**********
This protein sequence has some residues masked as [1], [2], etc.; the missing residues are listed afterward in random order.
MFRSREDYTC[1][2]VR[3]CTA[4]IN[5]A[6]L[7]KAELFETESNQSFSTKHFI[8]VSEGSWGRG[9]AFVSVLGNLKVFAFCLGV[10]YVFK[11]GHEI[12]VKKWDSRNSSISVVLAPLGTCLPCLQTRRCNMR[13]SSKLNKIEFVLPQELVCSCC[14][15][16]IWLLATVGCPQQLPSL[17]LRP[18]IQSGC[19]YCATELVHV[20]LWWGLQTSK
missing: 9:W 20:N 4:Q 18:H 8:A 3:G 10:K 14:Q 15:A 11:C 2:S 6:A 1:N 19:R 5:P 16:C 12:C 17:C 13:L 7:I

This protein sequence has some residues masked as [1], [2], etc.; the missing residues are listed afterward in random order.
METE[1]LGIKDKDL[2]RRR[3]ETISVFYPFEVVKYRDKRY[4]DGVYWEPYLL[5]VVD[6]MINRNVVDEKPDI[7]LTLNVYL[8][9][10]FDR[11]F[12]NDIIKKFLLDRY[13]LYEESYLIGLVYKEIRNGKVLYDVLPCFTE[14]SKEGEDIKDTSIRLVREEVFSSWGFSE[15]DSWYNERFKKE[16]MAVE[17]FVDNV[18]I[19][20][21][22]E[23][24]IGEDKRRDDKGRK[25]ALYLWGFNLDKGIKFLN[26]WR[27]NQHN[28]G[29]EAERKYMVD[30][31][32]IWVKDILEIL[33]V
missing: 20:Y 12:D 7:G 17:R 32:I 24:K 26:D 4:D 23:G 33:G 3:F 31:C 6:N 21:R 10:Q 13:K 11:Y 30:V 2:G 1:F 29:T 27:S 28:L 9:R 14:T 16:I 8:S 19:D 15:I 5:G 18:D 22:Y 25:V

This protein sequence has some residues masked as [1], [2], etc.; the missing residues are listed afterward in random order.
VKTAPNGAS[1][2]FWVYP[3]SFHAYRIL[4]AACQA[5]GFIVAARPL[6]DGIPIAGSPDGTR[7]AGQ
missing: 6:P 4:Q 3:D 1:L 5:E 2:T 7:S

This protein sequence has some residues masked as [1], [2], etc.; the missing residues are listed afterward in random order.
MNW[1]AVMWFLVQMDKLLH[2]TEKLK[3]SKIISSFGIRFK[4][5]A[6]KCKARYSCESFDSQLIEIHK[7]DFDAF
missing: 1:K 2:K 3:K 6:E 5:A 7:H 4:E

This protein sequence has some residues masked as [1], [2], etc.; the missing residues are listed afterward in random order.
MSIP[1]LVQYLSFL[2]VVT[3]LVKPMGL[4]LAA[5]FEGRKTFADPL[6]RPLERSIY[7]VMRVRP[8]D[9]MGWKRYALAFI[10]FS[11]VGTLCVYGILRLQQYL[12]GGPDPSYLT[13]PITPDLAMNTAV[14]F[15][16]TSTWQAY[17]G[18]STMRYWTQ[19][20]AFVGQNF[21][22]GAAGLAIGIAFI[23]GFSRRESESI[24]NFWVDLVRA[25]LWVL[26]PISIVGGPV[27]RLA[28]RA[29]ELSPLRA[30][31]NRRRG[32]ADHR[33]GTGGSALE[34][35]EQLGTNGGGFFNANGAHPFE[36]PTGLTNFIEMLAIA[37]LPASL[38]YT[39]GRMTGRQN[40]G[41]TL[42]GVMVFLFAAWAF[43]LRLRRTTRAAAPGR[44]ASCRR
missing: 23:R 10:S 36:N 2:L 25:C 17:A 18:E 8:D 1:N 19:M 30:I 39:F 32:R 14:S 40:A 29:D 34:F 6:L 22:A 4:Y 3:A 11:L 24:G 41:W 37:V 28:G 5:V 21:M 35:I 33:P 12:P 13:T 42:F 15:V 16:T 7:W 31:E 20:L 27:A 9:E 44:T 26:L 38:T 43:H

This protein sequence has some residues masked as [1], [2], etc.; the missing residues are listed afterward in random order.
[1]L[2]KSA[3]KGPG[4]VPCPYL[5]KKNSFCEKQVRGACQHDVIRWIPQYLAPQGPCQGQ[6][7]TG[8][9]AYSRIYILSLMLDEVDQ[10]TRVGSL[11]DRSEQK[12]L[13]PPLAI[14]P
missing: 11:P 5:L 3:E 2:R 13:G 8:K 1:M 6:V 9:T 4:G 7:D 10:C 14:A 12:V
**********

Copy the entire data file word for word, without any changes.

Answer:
This protein sequence has some residues masked as [1], [2], etc.; the missing residues are listed afterward in random order.
MFRSREDYTC[1][2]VR[3]CTA[4]IN[5]A[6]L[7]KAELFETESNQSFSTKHFI[8]VSEGSWGRG[9]AFVSVLGNLKVFAFCLGV[10]YVFK[11]GHEI[12]VKKWDSRNSSISVVLAPLGTCLPCLQTRRCNMR[13]SSKLNKIEFVLPQELVCSCC[14][15][16]IWLLATVGCPQQLPSL[17]LRP[18]IQSGC[19]YCATELVHV[20]LWWGLQTSK
missing: 9:W 20:N 4:Q 18:H 8:A 3:G 10:K 14:Q 15:A 11:C 2:S 6:A 1:N 19:R 5:P 16:C 12:C 17:C 13:L 7:I

This protein sequence has some residues masked as [1], [2], etc.; the missing residues are listed afterward in random order.
METE[1]LGIKDKDL[2]RRR[3]ETISVFYPFEVVKYRDKRY[4]DGVYWEPYLL[5]VVD[6]MINRNVVDEKPDI[7]LTLNVYL[8][9][10]FDR[11]F[12]NDIIKKFLLDRY[13]LYEESYLIGLVYKEIRNGKVLYDVLPCFTE[14]SKEGEDIKDTSIRLVREEVFSSWGFSE[15]DSWYNERFKKE[16]MAVE[17]FVDNV[18]I[19][20][21][22]E[23][24]IGEDKRRDDKGRK[25]ALYLWGFNLDKGIKFLN[26]WR[27]NQHN[28]G[29]EAERKYMVD[30][31][32]IWVKDILEIL[33]V
missing: 20:Y 12:D 7:G 17:R 32:I 24:K 26:D 4:D 23:G 33:G 3:F 31:C 6:N 21:R 10:Q 13:K 11:Y 30:V 2:G 1:F 29:T 27:S 28:L 9:R 14:T 16:I 8:S 19:D 15:I 5:G 18:D 22:Y 25:V

This protein sequence has some residues masked as [1], [2], etc.; the missing residues are listed afterward in random order.
VKTAPNGAS[1][2]FWVYP[3]SFHAYRIL[4]AACQA[5]GFIVAARPL[6]DGIPIAGSPDGTR[7]AGQ
missing: 6:P 4:Q 3:D 1:L 5:E 2:T 7:S

This protein sequence has some residues masked as [1], [2], etc.; the missing residues are listed afterward in random order.
MNW[1]AVMWFLVQMDKLLH[2]TEKLK[3]SKIISSFGIRFK[4][5]A[6]KCKARYSCESFDSQLIEIHK[7]DFDAF
missing: 1:K 2:K 3:K 6:E 5:A 7:H 4:E

This protein sequence has some residues masked as [1], [2], etc.; the missing residues are listed afterward in random order.
MSIP[1]LVQYLSFL[2]VVT[3]LVKPMGL[4]LAA[5]FEGRKTFADPL[6]RPLERSIY[7]VMRVRP[8]D[9]MGWKRYALAFI[10]FS[11]VGTLCVYGILRLQQYL[12]GGPDPSYLT[13]PITPDLAMNTAV[14]F[15][16]TSTWQAY[17]G[18]STMRYWTQ[19][20]AFVGQNF[21][22]GAAGLAIGIAFI[23]GFSRRESESI[24]NFWVDLVRA[25]LWVL[26]PISIVGGPV[27]RLA[28]RA[29]ELSPLRA[30][31]NRRRG[32]ADHR[33]GTGGSALE[34][35]EQLGTNGGGFFNANGAHPFE[36]PTGLTNFIEMLAIA[37]LPASL[38]YT[39]GRMTGRQN[40]G[41]TL[42]GVMVFLFAAWAF[43]LRLRRTTRAAAPGR[44]ASCRR
missing: 23:R 10:S 36:N 2:L 25:C 17:A 18:E 8:D 1:N 19:M 30:I 39:F 32:R 14:S 40:A 29:D 34:F 6:L 22:A 4:Y 3:A 11:L 24:G 41:W 37:V 28:G 5:V 21:M 35:I 33:P 12:P 13:T 42:F 15:V 16:T 7:W 31:E 20:L 27:A 9:E 44:T 26:L 38:T 43:H

This protein sequence has some residues masked as [1], [2], etc.; the missing residues are listed afterward in random order.
[1]L[2]KSA[3]KGPG[4]VPCPYL[5]KKNSFCEKQVRGACQHDVIRWIPQYLAPQGPCQGQ[6][7]TG[8][9]AYSRIYILSLMLDEVDQ[10]TRVGSL[11]DRSEQK[12]L[13]PPLAI[14]P
missing: 11:P 5:L 3:E 2:R 13:G 8:K 1:M 6:V 9:T 4:G 7:D 10:C 14:A 12:V